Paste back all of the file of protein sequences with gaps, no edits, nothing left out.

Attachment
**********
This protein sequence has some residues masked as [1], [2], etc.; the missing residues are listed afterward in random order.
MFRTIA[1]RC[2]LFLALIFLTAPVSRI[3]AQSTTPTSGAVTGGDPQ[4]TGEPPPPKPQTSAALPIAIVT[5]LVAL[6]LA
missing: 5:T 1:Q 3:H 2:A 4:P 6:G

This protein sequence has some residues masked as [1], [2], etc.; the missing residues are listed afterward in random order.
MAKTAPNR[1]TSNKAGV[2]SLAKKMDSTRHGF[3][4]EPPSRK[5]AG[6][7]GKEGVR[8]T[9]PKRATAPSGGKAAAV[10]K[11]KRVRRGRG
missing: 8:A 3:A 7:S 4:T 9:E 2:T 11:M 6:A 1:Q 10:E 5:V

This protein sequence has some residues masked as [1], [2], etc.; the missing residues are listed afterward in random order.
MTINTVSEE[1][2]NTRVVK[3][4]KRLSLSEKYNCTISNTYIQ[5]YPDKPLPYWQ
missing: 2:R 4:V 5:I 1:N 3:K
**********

This protein sequence has some residues masked as [1], [2], etc.; the missing residues are listed afterward in random order.
MFRTIA[1]RC[2]LFLALIFLTAPVSRI[3]AQSTTPTSGAVTGGDPQ[4]TGEPPPPKPQTSAALPIAIVT[5]LVAL[6]LA
missing: 5:T 1:Q 3:H 2:A 4:P 6:G

This protein sequence has some residues masked as [1], [2], etc.; the missing residues are listed afterward in random order.
MAKTAPNR[1]TSNKAGV[2]SLAKKMDSTRHGF[3][4]EPPSRK[5]AG[6][7]GKEGVR[8]T[9]PKRATAPSGGKAAAV[10]K[11]KRVRRGRG
missing: 8:A 3:A 7:S 4:T 9:E 2:T 11:M 6:A 1:Q 10:E 5:V

This protein sequence has some residues masked as [1], [2], etc.; the missing residues are listed afterward in random order.
MTINTVSEE[1][2]NTRVVK[3][4]KRLSLSEKYNCTISNTYIQ[5]YPDKPLPYWQ
missing: 2:R 4:V 5:I 1:N 3:K